(UPDATE, 11:42 a.m., 7/7: This online article has been changed with minor corrections, and so differs from the print article.)
SARATOGA SPRINGS – The Saratoga Regional YMCA concluded the first phase of its outdoor development program by bringing adventure to our very own backyard.
Tucked into the woods on the south end of the Saratoga Regional YMCA (SRYMCA) on West Avenue is the brand new Adventure Course, which had its grand opening on June 22. The 4,340-square-foot course consists of a multiple rock-climbing walls, rope bridges, and tire bridges suspended at varying levels above the ground. Affixed to the top of the main rock wall tower structure is a zip-line, which brave participants can use to ride down to the bottom. When press and other attendees arrived for the grand opening of the course, SRYMCA Board President Alysa Arnold addressed the crowd from the top of the course before riding the zip-line down.
“Today, I am so excited that we are at the point where we have an amazing team that is well-trained, and this summer, kids and adults in our area are going to be able to experience this wonderful adventure course,” Arnold said from the top of the structure. “We have 300-plus campers this summer, and they are gonna have a lot of fun and learn a lot of life skills right on this course.”
Arnold went on to emphasize that the course was far more than just a way for kids and families to have healthy fun, but that it will also give them the opportunity to safely challenge themselves by going outside their comfort zones. Then, using herself as an example of this due to her fear of heights, she ended her speech and rode the zip-line down to a round of applause.
“This is one of those resources that helps us make sure that Saratoga is the healthiest county in all of New York State,” Saratoga County Chamber of Commerce President Todd Shimkus said, introducing the course to the gathered crowd. “As well as, hopefully, the world, someday.”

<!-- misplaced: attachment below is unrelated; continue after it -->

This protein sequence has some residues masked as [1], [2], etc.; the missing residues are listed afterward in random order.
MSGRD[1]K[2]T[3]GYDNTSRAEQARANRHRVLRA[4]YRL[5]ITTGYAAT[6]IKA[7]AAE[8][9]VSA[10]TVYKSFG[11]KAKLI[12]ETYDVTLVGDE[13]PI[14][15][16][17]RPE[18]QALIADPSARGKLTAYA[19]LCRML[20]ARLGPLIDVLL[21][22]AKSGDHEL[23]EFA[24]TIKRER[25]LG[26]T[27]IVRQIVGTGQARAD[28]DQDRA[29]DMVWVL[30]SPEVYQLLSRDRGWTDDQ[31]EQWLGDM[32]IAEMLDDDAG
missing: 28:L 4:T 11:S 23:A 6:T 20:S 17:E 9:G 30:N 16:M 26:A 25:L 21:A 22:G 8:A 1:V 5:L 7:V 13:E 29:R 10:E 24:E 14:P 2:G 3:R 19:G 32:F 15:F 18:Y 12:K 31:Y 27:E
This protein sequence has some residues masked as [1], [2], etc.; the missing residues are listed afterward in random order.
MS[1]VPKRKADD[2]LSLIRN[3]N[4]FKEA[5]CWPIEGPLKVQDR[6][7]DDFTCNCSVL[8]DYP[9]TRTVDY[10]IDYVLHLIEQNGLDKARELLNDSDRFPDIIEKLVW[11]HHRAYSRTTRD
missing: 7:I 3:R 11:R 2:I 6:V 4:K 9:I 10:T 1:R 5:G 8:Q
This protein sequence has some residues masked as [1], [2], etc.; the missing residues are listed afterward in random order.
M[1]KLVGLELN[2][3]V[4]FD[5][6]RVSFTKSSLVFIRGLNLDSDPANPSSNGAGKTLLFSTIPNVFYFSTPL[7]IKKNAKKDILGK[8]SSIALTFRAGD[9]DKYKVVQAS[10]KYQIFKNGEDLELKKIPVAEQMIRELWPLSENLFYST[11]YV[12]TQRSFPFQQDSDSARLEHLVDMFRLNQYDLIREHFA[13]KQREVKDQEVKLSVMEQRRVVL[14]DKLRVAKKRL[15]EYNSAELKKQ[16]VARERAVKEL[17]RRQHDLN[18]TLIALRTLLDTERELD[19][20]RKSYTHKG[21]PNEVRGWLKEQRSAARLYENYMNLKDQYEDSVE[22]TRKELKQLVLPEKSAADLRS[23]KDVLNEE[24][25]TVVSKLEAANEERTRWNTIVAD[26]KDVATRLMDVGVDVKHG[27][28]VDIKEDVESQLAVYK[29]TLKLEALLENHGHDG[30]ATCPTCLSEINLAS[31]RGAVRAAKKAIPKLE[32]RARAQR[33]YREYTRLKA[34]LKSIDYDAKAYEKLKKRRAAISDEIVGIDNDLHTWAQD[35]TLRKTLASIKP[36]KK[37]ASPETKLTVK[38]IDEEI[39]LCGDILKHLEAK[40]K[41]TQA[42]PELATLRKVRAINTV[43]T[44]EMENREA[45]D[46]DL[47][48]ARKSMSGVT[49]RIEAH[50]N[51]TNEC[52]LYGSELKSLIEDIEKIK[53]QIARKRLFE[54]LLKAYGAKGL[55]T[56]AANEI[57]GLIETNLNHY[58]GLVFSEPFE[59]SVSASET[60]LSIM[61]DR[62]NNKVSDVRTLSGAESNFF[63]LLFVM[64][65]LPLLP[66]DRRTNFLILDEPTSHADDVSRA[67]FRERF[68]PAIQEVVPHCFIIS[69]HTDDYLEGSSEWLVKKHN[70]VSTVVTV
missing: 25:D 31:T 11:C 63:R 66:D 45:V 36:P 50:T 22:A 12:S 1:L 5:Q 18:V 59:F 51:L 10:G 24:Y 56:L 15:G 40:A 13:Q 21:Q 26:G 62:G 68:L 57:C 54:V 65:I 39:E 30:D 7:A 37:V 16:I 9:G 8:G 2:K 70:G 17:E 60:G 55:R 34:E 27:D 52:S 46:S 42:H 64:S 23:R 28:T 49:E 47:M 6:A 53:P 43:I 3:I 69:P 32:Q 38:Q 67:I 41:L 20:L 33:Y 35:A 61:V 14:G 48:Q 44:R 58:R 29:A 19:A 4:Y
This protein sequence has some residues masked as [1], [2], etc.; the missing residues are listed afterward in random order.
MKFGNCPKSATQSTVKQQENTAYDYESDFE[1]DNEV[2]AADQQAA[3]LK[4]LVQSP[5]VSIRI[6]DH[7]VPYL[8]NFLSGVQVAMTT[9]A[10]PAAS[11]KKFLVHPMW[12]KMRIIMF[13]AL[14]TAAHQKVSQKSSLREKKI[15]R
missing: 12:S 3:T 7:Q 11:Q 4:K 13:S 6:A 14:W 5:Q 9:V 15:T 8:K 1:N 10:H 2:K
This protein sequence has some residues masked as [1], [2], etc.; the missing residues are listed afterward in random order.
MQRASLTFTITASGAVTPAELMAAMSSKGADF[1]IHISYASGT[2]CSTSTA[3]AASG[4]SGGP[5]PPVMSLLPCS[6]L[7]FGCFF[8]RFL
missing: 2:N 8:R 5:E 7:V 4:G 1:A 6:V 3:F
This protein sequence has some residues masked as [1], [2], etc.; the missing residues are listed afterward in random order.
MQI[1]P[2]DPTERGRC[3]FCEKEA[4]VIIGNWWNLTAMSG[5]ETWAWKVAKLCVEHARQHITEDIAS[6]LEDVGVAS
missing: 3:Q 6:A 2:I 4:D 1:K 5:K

The Adventure Course is just one part of the first phase of SRYMCA outdoor development initiative. Other aspects of the first phase have included an enclosed pavilion for rainy days and a traverse wall on the north side of the West Avenue location. Planning for the course began approximately three years ago, with construction taking about a year to complete, beginning with the procurement of building permits. The actual time that it took to physically construct the course was around three months. The costs for constructing the course were covered through community fundraising, according to Chief Operations Officer Kelly Armer.
“The best way children learn is through play,” Armer said. “And this is a great structure to add [for that].”
The next phase of development for SRYMCA will begin soon, with plans to build a new pool and another gym, as according to Armer, they are quickly outgrowing their current space. There is currently no set timeline for this second phase.
All photos by Thomas Kika.
SARATOGA SPRINGS – Saratoga Springs Little League celebrated a season of competition on June 17 with the first-ever Adirondack Cup. Held at West Side Rec, the day-long event kicked off at 9 a.m., pitting the top-seeded teams from both the major and minor divisions of the league against their counterparts from Glens Falls Little League (GFLL). A total of 18 match-ups played out, culminating with the No. 1 seeded major and minor teams from each league facing off, which led to victories for Saratoga Springs Little League in each case.
Majors champions PBA bested their GFLL opponents, Warren Tire, with a strong 16-1. PBA was dominant from the outset, scoring six runs on Warren Tire in the first inning. Minors champions Julie and Co. bested GFLL’s Hudson River Community Credit Union, rallying back against their opponents’ early 3-point lead. Prior to the event, each team had claimed the Saratoga Little League titles in championship bouts on Thursday (Julie and Co. vs. HT Lyons) and Friday (PBA vs. Byrne Orthodontics).